This article is part of a five-part series on High Noon’s values:
Contributed by Andrew Love
Courage is often very one dimensionally understood.
Courage is depicted in movies as some big strong person standing up to an evil dragon and slaying it, so that the kingdom they’re from can be free.
Courage is seen as a bold gesture, by somebody acting powerfully and concisely. It is because of such films and imagery of heroes saving us that subconsciously we tend to reserve courage for certain special occasions.
But what does that have to do with our daily lives?
With this type of black-and-white perspective of courage, our lives appear mundane and insignificant and all heroism is outsourced to someone outside of us.
What if we were to look at courage as a muscle that is either developed or atrophied?
Wouldn’t that make it more attainable? By virtue of that line of thought, we remove courage from the realm of something one ‘Is’ to something one ‘Has’. This automatically causes courage to be more accessible and inclusive to anyone.
If we were to compare fitness to courage, then it would mean that you aren’t born fit or unfit, but rather you participate in fitness or not. As we all know, fitness isn’t some outlandish act of strength once a year, but rather an aggregation of many small choices. Did you eat the right foods, did you do your daily exercise, did you stretch, etc. These minute-by-minute decisions add up to a life of health or otherwise.
So let’s then follow that same logic for courage: it is a lifestyle rather than a periodical act of strength.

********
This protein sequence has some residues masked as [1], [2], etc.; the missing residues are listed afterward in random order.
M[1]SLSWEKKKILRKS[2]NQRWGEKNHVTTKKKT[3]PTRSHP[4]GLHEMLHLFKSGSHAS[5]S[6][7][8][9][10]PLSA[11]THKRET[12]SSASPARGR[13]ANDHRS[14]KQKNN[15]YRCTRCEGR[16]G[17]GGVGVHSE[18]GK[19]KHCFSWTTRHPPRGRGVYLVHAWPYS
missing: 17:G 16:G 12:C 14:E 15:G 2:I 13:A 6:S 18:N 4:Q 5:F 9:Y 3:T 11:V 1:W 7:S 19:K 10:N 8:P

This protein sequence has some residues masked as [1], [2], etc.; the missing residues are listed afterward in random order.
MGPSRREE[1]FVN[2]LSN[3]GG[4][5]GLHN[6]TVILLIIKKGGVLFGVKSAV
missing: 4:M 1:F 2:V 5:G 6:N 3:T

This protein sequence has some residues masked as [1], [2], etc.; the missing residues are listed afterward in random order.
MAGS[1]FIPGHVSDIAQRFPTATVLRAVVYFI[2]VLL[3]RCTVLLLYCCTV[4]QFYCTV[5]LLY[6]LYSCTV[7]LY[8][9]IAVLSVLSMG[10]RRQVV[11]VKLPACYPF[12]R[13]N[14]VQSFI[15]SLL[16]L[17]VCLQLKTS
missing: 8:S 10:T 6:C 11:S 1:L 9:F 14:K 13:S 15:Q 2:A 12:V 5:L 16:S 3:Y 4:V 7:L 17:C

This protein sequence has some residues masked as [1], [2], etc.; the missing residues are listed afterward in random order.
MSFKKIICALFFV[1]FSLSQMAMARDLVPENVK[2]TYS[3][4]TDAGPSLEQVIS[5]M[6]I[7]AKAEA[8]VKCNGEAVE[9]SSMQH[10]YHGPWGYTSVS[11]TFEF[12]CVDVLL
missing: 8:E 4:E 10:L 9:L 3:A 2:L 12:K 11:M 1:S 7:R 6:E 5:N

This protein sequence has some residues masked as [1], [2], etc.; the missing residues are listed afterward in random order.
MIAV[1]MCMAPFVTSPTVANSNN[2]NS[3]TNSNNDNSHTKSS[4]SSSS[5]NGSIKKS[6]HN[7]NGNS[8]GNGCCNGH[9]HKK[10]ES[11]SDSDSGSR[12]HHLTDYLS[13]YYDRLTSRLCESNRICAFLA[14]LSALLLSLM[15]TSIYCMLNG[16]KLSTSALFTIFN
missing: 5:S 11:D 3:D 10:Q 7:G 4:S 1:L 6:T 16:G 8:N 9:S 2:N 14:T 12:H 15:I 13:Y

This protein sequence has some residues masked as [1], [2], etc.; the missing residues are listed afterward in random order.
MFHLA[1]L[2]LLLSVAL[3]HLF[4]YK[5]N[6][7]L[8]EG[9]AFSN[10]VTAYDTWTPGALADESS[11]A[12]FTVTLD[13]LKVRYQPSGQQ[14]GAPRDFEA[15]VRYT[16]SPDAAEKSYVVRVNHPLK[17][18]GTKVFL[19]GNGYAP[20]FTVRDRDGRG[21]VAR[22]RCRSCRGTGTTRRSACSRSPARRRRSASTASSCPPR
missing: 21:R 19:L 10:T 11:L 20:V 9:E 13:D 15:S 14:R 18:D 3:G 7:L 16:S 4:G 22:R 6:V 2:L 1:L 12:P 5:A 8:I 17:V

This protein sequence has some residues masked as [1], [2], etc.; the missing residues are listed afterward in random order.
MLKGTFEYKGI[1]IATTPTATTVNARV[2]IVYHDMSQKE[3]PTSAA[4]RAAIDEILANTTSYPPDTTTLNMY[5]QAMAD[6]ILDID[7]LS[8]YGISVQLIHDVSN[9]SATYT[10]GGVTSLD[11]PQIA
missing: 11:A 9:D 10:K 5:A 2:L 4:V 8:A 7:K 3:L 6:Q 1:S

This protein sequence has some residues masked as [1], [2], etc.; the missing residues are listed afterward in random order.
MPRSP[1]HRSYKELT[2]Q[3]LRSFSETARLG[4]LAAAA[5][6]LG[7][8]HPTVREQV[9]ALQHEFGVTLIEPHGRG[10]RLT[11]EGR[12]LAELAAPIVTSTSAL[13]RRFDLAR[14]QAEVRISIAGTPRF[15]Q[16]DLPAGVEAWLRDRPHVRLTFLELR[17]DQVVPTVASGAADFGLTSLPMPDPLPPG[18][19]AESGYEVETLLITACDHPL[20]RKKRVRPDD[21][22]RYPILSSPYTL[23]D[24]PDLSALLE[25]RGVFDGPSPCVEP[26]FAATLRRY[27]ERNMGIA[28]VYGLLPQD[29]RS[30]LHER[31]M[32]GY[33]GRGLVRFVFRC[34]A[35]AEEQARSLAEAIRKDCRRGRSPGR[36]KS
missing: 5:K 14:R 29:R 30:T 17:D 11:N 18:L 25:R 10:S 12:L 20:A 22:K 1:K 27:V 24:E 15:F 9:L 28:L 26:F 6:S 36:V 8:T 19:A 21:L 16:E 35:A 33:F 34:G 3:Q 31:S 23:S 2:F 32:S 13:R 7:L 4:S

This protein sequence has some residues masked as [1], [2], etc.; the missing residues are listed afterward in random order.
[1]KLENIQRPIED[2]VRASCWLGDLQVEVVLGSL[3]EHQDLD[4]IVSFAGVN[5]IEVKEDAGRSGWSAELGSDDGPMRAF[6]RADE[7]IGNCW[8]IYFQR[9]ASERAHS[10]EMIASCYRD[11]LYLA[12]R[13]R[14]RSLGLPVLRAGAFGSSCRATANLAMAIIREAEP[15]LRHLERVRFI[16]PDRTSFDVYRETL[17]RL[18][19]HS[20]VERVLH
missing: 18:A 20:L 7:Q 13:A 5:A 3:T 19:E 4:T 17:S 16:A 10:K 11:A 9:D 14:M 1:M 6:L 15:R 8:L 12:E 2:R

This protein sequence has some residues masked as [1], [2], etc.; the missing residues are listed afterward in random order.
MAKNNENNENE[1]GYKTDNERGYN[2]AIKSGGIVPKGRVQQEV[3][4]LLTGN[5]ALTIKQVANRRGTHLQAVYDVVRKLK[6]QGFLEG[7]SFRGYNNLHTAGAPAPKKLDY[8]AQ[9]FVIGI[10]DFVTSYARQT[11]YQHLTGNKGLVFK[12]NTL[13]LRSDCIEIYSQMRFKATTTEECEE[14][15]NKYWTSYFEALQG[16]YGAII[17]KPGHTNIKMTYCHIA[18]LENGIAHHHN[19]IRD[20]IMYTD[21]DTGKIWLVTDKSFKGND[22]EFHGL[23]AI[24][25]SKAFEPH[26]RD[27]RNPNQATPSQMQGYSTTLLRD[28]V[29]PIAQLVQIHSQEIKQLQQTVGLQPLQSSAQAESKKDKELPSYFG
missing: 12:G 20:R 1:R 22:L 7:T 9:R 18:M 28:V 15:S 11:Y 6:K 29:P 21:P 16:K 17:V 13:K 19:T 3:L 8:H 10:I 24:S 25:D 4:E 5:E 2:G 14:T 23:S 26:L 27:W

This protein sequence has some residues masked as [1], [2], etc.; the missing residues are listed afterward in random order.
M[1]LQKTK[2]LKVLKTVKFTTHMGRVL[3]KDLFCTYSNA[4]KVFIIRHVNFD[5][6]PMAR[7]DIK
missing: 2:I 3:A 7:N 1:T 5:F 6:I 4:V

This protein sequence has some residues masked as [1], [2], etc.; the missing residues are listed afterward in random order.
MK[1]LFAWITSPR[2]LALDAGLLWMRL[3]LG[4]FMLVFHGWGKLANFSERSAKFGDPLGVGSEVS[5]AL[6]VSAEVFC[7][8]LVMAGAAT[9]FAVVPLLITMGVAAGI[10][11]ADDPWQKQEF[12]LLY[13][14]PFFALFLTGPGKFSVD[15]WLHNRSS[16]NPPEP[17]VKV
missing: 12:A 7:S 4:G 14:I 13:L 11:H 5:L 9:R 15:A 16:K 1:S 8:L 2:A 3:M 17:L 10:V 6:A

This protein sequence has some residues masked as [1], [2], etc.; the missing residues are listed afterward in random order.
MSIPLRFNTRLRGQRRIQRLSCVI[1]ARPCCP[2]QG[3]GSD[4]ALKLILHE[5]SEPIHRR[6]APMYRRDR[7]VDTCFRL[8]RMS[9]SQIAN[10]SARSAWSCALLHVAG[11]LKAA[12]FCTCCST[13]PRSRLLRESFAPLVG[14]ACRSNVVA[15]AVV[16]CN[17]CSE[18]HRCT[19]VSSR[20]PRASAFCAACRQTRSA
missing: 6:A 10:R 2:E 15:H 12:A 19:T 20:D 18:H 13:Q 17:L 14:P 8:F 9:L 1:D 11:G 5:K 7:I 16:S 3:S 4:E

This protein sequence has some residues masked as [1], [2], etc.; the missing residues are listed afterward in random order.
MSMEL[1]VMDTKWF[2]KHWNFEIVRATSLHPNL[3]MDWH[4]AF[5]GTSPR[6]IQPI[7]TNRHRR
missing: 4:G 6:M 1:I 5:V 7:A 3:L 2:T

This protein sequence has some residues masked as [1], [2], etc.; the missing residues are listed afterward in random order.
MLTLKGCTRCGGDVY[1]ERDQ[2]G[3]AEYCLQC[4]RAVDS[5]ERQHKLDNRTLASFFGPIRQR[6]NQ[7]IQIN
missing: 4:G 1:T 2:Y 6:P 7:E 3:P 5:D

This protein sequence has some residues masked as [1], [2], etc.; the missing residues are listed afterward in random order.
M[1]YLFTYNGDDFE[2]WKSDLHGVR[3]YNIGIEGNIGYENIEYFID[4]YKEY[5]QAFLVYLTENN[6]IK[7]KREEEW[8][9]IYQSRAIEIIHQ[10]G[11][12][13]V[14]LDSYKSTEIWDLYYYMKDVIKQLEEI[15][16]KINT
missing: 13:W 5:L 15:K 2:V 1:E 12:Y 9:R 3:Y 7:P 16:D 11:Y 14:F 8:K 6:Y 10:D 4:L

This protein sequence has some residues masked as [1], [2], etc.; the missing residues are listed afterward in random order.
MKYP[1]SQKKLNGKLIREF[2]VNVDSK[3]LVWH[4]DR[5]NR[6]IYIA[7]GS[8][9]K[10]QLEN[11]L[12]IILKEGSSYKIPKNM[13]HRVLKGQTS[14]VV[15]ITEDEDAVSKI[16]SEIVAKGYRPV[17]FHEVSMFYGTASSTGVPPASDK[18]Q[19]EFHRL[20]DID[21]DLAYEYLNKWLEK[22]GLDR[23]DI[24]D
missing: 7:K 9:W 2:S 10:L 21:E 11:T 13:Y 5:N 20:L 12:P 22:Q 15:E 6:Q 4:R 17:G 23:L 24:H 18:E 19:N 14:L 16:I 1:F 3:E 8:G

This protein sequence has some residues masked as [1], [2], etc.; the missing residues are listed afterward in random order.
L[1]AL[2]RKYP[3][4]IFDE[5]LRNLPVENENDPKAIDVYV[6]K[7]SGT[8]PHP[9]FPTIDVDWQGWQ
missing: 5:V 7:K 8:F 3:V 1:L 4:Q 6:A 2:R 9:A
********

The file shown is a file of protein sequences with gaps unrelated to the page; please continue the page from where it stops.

Because even if and when opportunities for courageous acts knock on our door, it’s all of the many small acts of courage that lead us to seize the opportunity or to shy away from confrontation.
Our day-to-day courage adds up to a life of courage. Conversely, constant acts of avoidance lead to the habits and lifestyle of avoidance.
Consider the many small moments throughout your day that can be seen either as trials or as opportunities to exercise our muscle of courage. It depends on your commitment to courage.
For instance, when we see somebody asking for money in the streets, the typical reaction is to ignore the person. We don’t know how to handle witnessing another human being suffering in front of our eyes. We may give them money or we may justify not giving them money. But the more people we see asking for money, the less we feel able to acknowledge them.
What would an act of courage be in that situation?
In general, even the simple act of making eye contact with strangers is something that we shy away from. This is precisely why present day humans are flocking to their cell phones in social environments such as public transportation, elevators, and even restaurants if they’re left alone for a few solitary minutes. We would rather avoid making eye contact with real people and plug into something familiar, something that we can control, like our phones.
It is the small acts of courage that really define our character and ultimately define our destiny. When we act in line with our clearly expressed commitments to certain behaviors, virtues, and goals our destination becomes crystallized. When our destination is clear, the stage is set and the rules are created. Sports aren’t nearly as fun without rules- try to play tennis with a little kid and you’ll understand this point. When you really desire something, there will be some barriers to either attaining that thing or to keeping it.